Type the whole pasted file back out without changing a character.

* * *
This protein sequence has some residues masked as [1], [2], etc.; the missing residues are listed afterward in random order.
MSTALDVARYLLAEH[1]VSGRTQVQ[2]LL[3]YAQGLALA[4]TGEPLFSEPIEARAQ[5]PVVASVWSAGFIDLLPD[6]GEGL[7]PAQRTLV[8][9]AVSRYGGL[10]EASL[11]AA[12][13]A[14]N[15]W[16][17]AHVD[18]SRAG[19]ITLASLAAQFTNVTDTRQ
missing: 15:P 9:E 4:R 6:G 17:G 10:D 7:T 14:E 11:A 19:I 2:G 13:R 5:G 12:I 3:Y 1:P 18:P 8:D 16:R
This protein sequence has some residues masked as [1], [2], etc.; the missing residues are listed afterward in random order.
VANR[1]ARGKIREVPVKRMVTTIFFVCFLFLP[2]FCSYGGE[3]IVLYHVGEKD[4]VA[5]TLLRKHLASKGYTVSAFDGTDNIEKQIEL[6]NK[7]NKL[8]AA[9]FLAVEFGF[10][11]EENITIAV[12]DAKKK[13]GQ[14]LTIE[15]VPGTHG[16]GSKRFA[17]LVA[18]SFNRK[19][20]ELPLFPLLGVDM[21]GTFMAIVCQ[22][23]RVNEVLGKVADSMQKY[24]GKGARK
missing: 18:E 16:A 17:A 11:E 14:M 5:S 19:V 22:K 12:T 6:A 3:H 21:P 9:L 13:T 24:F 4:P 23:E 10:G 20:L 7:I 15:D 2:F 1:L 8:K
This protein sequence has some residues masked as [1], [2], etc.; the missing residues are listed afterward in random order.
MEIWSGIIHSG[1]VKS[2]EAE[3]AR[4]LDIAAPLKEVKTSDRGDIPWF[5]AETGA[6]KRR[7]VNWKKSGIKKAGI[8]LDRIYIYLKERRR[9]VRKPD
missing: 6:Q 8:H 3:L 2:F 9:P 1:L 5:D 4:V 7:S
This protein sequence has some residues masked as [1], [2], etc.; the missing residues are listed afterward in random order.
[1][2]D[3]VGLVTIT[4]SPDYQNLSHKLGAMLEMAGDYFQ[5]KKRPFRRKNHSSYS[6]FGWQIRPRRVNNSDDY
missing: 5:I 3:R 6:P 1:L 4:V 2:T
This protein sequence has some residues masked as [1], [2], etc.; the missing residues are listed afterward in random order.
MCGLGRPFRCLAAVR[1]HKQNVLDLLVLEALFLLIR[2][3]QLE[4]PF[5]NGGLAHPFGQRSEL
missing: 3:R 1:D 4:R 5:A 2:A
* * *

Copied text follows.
This protein sequence has some residues masked as [1], [2], etc.; the missing residues are listed afterward in random order.
MSTALDVARYLLAEH[1]VSGRTQVQ[2]LL[3]YAQGLALA[4]TGEPLFSEPIEARAQ[5]PVVASVWSAGFIDLLPD[6]GEGL[7]PAQRTLV[8][9]AVSRYGGL[10]EASL[11]AA[12][13]A[14]N[15]W[16][17]AHVD[18]SRAG[19]ITLASLAAQFTNVTDTRQ
missing: 15:P 9:E 4:R 6:G 17:G 10:D 7:T 14:E 11:A 19:I 2:G 13:R 5:G 12:I 3:Y 1:P 18:P 8:D 16:R
This protein sequence has some residues masked as [1], [2], etc.; the missing residues are listed afterward in random order.
VANR[1]ARGKIREVPVKRMVTTIFFVCFLFLP[2]FCSYGGE[3]IVLYHVGEKD[4]VA[5]TLLRKHLASKGYTVSAFDGTDNIEKQIEL[6]NK[7]NKL[8]AA[9]FLAVEFGF[10][11]EENITIAV[12]DAKKK[13]GQ[14]LTIE[15]VPGTHG[16]GSKRFA[17]LVA[18]SFNRK[19][20]ELPLFPLLGVDM[21]GTFMAIVCQ[22][23]RVNEVLGKVADSMQKY[24]GKGARK
missing: 18:E 16:A 17:A 11:E 14:M 5:S 19:V 22:K 12:T 6:A 3:H 21:P 9:L 13:T 24:F 4:P 23:E 10:G 20:L 7:I 15:D 2:F 1:L 8:K
This protein sequence has some residues masked as [1], [2], etc.; the missing residues are listed afterward in random order.
MEIWSGIIHSG[1]VKS[2]EAE[3]AR[4]LDIAAPLKEVKTSDRGDIPWF[5]AETGA[6]KRR[7]VNWKKSGIKKAGI[8]LDRIYIYLKERRR[9]VRKPD
missing: 6:Q 8:H 3:L 2:F 9:P 1:L 5:D 4:V 7:S
This protein sequence has some residues masked as [1], [2], etc.; the missing residues are listed afterward in random order.
[1][2]D[3]VGLVTIT[4]SPDYQNLSHKLGAMLEMAGDYFQ[5]KKRPFRRKNHSSYS[6]FGWQIRPRRVNNSDDY
missing: 5:I 3:R 6:P 1:L 4:V 2:T
This protein sequence has some residues masked as [1], [2], etc.; the missing residues are listed afterward in random order.
MCGLGRPFRCLAAVR[1]HKQNVLDLLVLEALFLLIR[2][3]QLE[4]PF[5]NGGLAHPFGQRSEL
missing: 3:R 1:D 4:R 5:A 2:A